NEWS
July 20, 1989
Millionaire American fugitive Robert Vesco put the Cuban military into the cocaine smuggling business in 1985, NBC News reported. The network said that four high-ranking Cuban military officials who were executed last week after a summary trial received millions of dollars in drug bribes arranged by Vesco, who lives in Havana. Vesco, wanted for years in the United States on stock fraud and other charges, reportedly worked with the officers to set up an operation to smuggle U.S.
NATIONAL
May 3, 2008 | Reuters
Robert Vesco, the fugitive U.S. financier wanted in connection with crimes ranging from securities fraud to drug trafficking and bribery, died of lung cancer in Cuba late last year, the New York Times reported in today's editions, citing people close to him. Cuban authorities did not publicly report Vesco's death, considering him a "nonissue," the Times said, while a U.S. official was quoted as saying, "We don't know that it occurred." Vesco was 72.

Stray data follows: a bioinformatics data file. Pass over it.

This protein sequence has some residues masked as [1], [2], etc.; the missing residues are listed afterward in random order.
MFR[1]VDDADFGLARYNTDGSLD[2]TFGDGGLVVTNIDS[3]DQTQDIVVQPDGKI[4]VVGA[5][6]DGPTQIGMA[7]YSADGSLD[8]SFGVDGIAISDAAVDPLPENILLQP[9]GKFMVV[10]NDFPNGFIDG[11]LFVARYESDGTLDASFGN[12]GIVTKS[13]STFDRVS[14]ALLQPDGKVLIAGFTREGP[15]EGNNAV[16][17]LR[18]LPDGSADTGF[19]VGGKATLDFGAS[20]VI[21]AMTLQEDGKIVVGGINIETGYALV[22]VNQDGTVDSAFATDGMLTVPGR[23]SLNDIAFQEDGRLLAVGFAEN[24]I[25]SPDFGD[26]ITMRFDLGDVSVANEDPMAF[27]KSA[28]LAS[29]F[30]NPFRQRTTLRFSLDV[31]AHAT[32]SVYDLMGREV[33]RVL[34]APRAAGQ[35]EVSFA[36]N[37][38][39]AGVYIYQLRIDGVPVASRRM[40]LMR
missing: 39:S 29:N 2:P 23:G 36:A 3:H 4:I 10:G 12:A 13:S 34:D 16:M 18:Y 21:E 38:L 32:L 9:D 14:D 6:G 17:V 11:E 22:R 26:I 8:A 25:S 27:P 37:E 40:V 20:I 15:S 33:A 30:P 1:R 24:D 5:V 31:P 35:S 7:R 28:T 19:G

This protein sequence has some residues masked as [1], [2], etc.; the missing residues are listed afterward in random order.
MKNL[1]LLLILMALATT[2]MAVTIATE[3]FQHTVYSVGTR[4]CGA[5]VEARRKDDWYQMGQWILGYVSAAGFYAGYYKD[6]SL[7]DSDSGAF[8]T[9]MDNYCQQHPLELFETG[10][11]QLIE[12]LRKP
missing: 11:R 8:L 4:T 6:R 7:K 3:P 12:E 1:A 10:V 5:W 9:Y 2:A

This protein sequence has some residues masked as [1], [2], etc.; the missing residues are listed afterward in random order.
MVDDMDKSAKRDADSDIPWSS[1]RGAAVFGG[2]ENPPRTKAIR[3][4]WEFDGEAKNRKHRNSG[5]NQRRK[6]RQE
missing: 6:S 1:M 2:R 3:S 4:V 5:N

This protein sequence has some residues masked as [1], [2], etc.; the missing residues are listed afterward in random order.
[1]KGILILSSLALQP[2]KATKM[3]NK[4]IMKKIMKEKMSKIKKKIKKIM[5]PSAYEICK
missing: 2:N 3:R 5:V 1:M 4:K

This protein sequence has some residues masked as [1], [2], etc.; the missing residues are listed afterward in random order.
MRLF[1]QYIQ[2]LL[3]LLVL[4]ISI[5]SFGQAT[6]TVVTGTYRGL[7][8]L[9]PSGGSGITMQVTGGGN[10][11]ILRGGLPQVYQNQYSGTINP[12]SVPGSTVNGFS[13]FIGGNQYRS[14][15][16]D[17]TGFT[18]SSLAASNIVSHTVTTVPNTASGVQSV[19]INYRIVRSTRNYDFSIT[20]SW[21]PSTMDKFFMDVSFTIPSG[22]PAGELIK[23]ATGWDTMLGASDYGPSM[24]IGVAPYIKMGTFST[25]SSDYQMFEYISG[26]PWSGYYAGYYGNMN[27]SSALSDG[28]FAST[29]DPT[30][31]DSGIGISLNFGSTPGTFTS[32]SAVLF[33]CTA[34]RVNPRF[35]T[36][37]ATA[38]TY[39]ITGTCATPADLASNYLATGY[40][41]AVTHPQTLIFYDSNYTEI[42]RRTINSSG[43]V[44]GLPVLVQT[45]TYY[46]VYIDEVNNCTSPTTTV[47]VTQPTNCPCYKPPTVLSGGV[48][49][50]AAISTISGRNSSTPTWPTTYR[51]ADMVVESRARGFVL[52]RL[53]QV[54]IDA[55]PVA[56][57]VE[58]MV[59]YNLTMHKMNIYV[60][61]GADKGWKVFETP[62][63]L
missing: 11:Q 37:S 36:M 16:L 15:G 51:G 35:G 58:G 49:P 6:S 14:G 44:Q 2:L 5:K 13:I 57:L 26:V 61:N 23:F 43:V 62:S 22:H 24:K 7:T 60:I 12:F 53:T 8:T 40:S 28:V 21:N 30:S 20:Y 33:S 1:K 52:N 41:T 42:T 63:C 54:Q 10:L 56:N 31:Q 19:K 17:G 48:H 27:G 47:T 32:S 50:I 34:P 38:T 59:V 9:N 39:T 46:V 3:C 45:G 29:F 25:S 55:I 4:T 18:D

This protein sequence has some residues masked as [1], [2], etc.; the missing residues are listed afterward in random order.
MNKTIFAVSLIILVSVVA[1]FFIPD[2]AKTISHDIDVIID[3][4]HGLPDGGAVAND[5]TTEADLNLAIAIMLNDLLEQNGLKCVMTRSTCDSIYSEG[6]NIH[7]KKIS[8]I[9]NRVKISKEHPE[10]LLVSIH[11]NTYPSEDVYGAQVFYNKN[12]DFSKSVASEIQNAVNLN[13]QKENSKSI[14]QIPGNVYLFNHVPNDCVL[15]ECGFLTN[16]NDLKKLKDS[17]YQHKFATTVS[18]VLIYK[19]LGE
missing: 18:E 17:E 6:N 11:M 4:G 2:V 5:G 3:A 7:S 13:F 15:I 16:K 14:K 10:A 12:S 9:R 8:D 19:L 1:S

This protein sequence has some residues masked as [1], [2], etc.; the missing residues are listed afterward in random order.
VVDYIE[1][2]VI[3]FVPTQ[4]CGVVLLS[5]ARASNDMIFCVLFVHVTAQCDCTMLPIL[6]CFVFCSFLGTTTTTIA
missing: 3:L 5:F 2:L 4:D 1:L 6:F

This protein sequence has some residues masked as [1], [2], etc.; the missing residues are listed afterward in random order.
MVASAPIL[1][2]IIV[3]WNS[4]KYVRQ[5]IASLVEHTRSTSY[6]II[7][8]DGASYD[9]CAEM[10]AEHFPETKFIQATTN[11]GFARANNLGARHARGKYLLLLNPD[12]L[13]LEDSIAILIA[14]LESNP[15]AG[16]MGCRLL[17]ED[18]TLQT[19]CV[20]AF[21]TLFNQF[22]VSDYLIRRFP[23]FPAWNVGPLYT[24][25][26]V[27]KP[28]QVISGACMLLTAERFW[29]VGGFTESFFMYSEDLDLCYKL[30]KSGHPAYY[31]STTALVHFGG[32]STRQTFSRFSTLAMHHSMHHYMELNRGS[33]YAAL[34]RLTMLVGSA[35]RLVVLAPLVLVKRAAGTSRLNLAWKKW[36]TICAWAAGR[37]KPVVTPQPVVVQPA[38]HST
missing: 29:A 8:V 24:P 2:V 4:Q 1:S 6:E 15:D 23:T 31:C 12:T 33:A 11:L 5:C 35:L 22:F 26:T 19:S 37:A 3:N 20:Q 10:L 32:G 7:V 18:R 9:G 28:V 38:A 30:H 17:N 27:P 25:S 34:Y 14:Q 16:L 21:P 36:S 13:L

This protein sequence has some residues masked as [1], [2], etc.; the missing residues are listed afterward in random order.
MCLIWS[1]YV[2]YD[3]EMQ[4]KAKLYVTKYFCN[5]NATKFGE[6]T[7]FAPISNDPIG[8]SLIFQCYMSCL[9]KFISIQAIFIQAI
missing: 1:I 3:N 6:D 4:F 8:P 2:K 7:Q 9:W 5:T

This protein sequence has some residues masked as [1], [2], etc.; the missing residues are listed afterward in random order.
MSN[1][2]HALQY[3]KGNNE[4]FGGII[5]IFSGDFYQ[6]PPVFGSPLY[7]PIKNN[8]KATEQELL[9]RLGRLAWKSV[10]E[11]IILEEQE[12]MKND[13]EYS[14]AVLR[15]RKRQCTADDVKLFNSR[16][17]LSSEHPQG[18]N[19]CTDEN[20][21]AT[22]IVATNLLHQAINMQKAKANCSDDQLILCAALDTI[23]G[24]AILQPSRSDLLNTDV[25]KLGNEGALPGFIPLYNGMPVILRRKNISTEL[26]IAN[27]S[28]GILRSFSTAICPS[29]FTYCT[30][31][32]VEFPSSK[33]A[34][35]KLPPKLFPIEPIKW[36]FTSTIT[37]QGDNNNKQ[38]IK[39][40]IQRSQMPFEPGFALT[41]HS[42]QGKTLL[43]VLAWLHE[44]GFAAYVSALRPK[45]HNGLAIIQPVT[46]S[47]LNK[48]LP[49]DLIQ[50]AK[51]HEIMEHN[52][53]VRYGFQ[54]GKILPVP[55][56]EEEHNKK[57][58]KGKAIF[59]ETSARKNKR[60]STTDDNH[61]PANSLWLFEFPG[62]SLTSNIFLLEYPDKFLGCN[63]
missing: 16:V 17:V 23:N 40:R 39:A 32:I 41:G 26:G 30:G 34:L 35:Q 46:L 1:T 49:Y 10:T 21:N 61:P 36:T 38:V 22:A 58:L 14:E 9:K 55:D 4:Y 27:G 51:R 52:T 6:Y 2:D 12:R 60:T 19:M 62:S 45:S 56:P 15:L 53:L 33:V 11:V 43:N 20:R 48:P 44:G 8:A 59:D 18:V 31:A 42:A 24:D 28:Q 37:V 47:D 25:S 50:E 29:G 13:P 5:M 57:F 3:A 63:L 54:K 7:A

BUSINESS
June 16, 1995 | From Associated Press
Cuba said Thursday that the United States has not sought extradition of fugitive financier Robert Vesco nor has Cuba offered to extradite him. Rafael Dausa, spokesman for the Cuban Ministry of Foreign Relations, said the government has not received any formal petition for the return of Vesco, who was arrested this month after living in Cuba for 13 years.
NEWS
June 20, 1995 | From Associated Press
Cuban President Fidel Castro has decided against sending fugitive financier Robert L. Vesco back to the United States, where he has been sought for 22 years on fraud charges, it was reported Monday. Castro made his comments Sunday night at a private dinner with CNN executives and correspondents, the network said. Castro said it would be immoral to allow Vesco's extradition to the United States, making him a political pawn in U.S.-Cuban relations, the network said.
NEWS
August 5, 1985 | WILLIAM R. LONG, Times Staff Writer
A famous Communist defending a fugitive capitalist? It might seem odd, but there was President Fidel Castro telling a press conference Sunday that fugitive financier Robert Vesco is being persecuted by the United States "as if he were a beast." Castro's remarks about Vesco shed little new light on the shadowy life and times of the former mutual fund operator, who is charged with swindling investors out of hundreds of millions of dollars.
NEWS
August 27, 1996 | From Times Wire Reports